Rule #3: Steel cuts deep. Violence alone may not sustain power, but it sure can grant it, at least for a little while. The Mountain rages over his tourney loss by slicing off his horse’s head and attempting to do the same to Ser Loras. He’s a very large man with a very large sword, so no one steps in to aid the young Tyrell, except the Hound, who is apparently driven by a hatred of his brother. The Hound has a decent piece of steel of his own, and the swords clash even until Robert calls for a truce. Catelyn Stark showed us last week that it was swords she needed to capture Tyrion Lannister, not just words or rope. When Jaime Lannister attacks Ned outside Littlefinger’s brothel, he doesn’t bring honor or law, he brings metal. Ned and Jory don’t slouch when it comes to warfare, but the mere truth of the matter is that the Lannisters just have more blades. Jory ends up dead, and Ned wounded and left alone in the street. Jaime Lannister had ordered he be left unharmed, yet one of the Lannister guards speared Lord Stark in the leg. Jaime answered that with a blade. . .to the soldier’s throat.  Actions do speak louder than words.

Rule #4: Nothing is as it seems. Tyrion is Cat’s prisoner and accused of murder. But he also saves her life from an attacking mountain clansman. Lysa is Cat’s sister, yet she shows nothing of the honor and duty we see in Lady Stark; she is instead unstable and shrill. Varys pretended to know nothing about Jon Arryn’s death for over a month but tonight spilled to Ned. Ser Loras is the ideal knight and chivalrously gives Sansa a rose, but behind closed doors he’s giving Renly a lot more. Cersei and Robert loathe each other, yet they also seem to mutually understand that their marriage is a sacrifice for the stability of the Seven Kingdoms. Everyone has a poker face, which makes it a lot harder to know who’s bluffing.  You can never know what to expect.

We’ve finished with the rulebook. The initial action has kicked off the game, and now it’s time to play. Players are inching toward the finish line, using wit and might and intrigue to stay abreast of the competition. But the prize isn’t mere pride; the stakes are much higher. No one can foresee exactly how the game will end, but we know we don’t want to be the loser.  And, as Cersei Lannister loves to remind us, when you play the Game of Thrones, you win or you die.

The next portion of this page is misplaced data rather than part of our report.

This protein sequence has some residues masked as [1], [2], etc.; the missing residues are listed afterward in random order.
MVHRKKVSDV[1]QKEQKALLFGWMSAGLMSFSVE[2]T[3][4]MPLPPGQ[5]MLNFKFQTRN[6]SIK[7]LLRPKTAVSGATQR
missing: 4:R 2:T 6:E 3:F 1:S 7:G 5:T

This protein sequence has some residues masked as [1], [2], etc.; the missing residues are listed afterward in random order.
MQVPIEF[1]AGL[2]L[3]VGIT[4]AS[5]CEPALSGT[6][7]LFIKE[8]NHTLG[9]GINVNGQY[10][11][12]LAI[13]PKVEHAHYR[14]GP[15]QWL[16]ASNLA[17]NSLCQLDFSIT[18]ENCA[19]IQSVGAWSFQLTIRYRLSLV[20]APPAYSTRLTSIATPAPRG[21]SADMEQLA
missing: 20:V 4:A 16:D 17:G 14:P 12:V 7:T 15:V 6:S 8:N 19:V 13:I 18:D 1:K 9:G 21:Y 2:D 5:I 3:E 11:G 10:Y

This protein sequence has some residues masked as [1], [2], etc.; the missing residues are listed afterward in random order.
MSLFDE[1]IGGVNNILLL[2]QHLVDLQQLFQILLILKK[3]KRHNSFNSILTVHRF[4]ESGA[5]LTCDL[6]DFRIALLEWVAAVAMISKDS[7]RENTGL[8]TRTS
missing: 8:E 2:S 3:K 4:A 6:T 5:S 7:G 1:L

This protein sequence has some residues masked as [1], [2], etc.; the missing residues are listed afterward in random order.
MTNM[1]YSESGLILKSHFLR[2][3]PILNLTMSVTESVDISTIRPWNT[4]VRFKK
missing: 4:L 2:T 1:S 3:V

[NOTES:  This was probably my favorite episode yet. Great added scenes, a lot of character development, more perfect acting, and finally – action!  Some highlights were the fight on the high road:  Tyrion’s MIND-BLOWING moves with that shield (see what I did there?) and Bronn’s vicious sword skill put both of them at the top of Episode 5’s Badassometer.  One of the best scenes of the night, and probably the best new scene, was the mental sparring match between Littlefinger and Varys; nothing could have captured their characters more perfectly.  Bran and Arya/Isaac and Maisie both continue to be adorable/incredibly talented:  Bran with the childlike indignation he shows Maester Luwin and Arya with her frustrations over being mistaken for a boy.  We finally got a Tyrell, and although some people were uncomfortable with the gay relationship between the Knight of Flowers and the young Lord of Storm’s End, I thought their scene together was well-woven into the story (do it now to build context for S2!).  Last but not least:  JORRRRRRRRRRRYYYYYY 😦 😦 😦  I will miss you.]